William Dobson

Lord Huntercomb said, “Smethyk showed  himself anxious to point out that my Prince Rupert Conversing with a Herald was painted by Dobson, rather than Van Dyck. Fortunatley I had long ago come to the same conclusion and recently caused its label to be altered.” [CCR 165/169]

When Prince Rupert was mentioned in BM, we were unable to find an actual Van Dyck to match it, so we are not surprised by Smethyk’s opinion.

Prince Rupert , Colonel William Murray and Colonel, The Hon. John Russell William Dobson, circa 1640 oil on canvas, 60 x 82 in Ashdown House, Berkshire ©National Trust Images

Prince Rupert , Colonel William Murray and Colonel, The Hon. John Russell
William Dobson, circa 1640
oil on canvas, 60 x 82 in
Ashdown House, Berkshire
©National Trust Images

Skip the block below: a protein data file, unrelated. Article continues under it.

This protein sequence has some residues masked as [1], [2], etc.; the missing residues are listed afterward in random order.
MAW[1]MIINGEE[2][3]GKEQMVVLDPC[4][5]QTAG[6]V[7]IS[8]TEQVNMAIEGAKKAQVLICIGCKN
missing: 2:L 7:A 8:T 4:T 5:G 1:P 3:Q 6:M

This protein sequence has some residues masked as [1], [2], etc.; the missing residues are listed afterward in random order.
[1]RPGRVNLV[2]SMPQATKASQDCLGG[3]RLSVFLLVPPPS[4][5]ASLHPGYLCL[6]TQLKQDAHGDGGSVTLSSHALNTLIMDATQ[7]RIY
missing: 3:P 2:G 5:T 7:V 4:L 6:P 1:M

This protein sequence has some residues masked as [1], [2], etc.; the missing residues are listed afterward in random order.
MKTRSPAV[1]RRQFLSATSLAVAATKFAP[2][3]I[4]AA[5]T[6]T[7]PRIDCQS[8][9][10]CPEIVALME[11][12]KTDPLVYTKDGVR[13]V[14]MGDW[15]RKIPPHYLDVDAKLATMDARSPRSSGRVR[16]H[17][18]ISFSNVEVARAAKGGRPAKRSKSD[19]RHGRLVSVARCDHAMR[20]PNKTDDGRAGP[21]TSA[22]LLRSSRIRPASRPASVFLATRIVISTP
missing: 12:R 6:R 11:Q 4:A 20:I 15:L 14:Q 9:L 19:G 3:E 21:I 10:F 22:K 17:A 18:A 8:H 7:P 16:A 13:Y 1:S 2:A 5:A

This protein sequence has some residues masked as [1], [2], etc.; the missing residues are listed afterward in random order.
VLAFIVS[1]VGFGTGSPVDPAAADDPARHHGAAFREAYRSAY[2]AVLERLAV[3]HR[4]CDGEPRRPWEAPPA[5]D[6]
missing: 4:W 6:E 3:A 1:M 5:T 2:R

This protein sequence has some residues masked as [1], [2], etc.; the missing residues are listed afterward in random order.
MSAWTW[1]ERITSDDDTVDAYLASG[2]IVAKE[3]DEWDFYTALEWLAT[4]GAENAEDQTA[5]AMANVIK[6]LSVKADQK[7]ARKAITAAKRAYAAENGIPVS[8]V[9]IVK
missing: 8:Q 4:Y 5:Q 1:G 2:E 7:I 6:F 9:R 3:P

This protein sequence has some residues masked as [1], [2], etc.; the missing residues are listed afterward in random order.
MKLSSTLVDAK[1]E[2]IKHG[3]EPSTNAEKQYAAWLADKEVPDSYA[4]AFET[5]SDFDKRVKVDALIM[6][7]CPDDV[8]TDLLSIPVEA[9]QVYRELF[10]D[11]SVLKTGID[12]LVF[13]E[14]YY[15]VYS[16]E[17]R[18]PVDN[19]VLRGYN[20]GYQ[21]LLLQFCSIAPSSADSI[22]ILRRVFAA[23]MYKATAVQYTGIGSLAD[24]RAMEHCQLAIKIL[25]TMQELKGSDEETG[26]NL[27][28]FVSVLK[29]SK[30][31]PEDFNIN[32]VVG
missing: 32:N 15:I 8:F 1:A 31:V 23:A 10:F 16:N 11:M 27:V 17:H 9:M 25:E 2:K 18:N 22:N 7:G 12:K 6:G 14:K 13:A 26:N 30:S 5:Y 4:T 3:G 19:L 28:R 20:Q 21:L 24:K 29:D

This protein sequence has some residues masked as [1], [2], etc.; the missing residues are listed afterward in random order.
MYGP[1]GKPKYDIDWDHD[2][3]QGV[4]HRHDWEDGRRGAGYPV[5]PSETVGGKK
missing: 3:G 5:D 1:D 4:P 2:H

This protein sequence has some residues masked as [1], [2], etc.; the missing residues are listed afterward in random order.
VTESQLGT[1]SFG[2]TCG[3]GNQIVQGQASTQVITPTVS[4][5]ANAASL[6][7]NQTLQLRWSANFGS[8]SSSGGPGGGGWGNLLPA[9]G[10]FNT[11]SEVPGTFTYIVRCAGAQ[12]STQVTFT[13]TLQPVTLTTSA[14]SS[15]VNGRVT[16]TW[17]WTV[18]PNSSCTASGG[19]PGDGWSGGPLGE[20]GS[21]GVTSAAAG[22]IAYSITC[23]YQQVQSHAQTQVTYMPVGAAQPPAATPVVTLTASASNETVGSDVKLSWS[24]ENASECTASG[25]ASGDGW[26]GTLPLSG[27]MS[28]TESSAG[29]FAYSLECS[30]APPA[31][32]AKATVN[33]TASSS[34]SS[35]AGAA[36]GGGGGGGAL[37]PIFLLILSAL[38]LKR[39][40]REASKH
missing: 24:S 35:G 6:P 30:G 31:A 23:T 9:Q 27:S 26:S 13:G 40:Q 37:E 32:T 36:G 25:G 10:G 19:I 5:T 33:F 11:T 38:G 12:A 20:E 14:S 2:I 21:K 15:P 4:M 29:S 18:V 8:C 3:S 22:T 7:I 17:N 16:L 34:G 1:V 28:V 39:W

William Dobson (1611-1646)  actually did paint Prince Rupert at least 3 times, but again we have not found the exact painting in the Huntercombe collection. Dobson became a royal court painter in 1641, when Van Dyck died. Powell may have had a special interest in Dobson because Dobson’s contemporary, John Aubrey (subject of Powell’s John Aubrey and his Friends),  called him “the most excellent painter that England hath yet bred.” Dobson is believed to have copied Van Dycks earlier in his career, but his mature style is not easily confused with Van Dyck’s.  Naturally, Lord Huntercombe, the connoisseur, is one step ahead of Smethyck.

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